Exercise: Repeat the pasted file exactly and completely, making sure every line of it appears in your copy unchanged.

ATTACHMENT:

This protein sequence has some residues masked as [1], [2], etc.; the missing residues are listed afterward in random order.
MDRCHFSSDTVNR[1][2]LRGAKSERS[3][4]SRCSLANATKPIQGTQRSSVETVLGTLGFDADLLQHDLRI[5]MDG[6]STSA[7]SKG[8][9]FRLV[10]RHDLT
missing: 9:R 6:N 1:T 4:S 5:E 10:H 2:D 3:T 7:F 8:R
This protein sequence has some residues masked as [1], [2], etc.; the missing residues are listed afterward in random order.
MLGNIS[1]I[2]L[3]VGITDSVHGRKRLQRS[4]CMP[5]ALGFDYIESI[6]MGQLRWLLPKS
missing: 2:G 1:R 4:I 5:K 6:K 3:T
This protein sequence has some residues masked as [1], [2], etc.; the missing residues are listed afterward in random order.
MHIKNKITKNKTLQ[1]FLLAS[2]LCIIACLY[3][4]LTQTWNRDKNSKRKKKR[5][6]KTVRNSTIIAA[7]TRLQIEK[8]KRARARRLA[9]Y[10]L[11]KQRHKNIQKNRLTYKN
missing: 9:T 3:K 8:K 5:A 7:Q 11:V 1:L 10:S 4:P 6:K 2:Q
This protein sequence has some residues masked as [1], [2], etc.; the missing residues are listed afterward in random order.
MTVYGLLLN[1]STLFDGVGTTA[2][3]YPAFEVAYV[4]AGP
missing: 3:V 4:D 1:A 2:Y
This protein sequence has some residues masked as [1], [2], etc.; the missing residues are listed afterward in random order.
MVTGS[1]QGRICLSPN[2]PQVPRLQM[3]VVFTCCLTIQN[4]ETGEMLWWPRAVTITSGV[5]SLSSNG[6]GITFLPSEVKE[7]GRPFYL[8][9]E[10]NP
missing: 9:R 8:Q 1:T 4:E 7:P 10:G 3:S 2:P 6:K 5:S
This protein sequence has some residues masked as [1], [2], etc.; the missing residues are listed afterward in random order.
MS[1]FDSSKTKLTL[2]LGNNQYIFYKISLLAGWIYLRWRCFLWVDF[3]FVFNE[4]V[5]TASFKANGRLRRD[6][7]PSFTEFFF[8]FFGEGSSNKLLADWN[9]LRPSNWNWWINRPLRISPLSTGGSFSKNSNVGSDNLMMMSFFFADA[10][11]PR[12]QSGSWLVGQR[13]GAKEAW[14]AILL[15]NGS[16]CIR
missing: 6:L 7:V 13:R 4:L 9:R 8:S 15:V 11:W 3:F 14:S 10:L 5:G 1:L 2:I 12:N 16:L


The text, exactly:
This protein sequence has some residues masked as [1], [2], etc.; the missing residues are listed afterward in random order.
MDRCHFSSDTVNR[1][2]LRGAKSERS[3][4]SRCSLANATKPIQGTQRSSVETVLGTLGFDADLLQHDLRI[5]MDG[6]STSA[7]SKG[8][9]FRLV[10]RHDLT
missing: 9:R 6:N 1:T 4:S 5:E 10:H 2:D 3:T 7:F 8:R
This protein sequence has some residues masked as [1], [2], etc.; the missing residues are listed afterward in random order.
MLGNIS[1]I[2]L[3]VGITDSVHGRKRLQRS[4]CMP[5]ALGFDYIESI[6]MGQLRWLLPKS
missing: 2:G 1:R 4:I 5:K 6:K 3:T
This protein sequence has some residues masked as [1], [2], etc.; the missing residues are listed afterward in random order.
MHIKNKITKNKTLQ[1]FLLAS[2]LCIIACLY[3][4]LTQTWNRDKNSKRKKKR[5][6]KTVRNSTIIAA[7]TRLQIEK[8]KRARARRLA[9]Y[10]L[11]KQRHKNIQKNRLTYKN
missing: 9:T 3:K 8:K 5:A 7:Q 11:V 1:L 10:S 4:P 6:K 2:Q
This protein sequence has some residues masked as [1], [2], etc.; the missing residues are listed afterward in random order.
MTVYGLLLN[1]STLFDGVGTTA[2][3]YPAFEVAYV[4]AGP
missing: 3:V 4:D 1:A 2:Y
This protein sequence has some residues masked as [1], [2], etc.; the missing residues are listed afterward in random order.
MVTGS[1]QGRICLSPN[2]PQVPRLQM[3]VVFTCCLTIQN[4]ETGEMLWWPRAVTITSGV[5]SLSSNG[6]GITFLPSEVKE[7]GRPFYL[8][9]E[10]NP
missing: 9:R 8:Q 1:T 4:E 7:P 10:G 3:S 2:P 6:K 5:S
This protein sequence has some residues masked as [1], [2], etc.; the missing residues are listed afterward in random order.
MS[1]FDSSKTKLTL[2]LGNNQYIFYKISLLAGWIYLRWRCFLWVDF[3]FVFNE[4]V[5]TASFKANGRLRRD[6][7]PSFTEFFF[8]FFGEGSSNKLLADWN[9]LRPSNWNWWINRPLRISPLSTGGSFSKNSNVGSDNLMMMSFFFADA[10][11]PR[12]QSGSWLVGQR[13]GAKEAW[14]AILL[15]NGS[16]CIR
missing: 6:L 7:V 13:R 4:L 9:R 8:S 15:V 11:W 3:F 14:S 10:L 5:G 1:L 2:I 12:N 16:L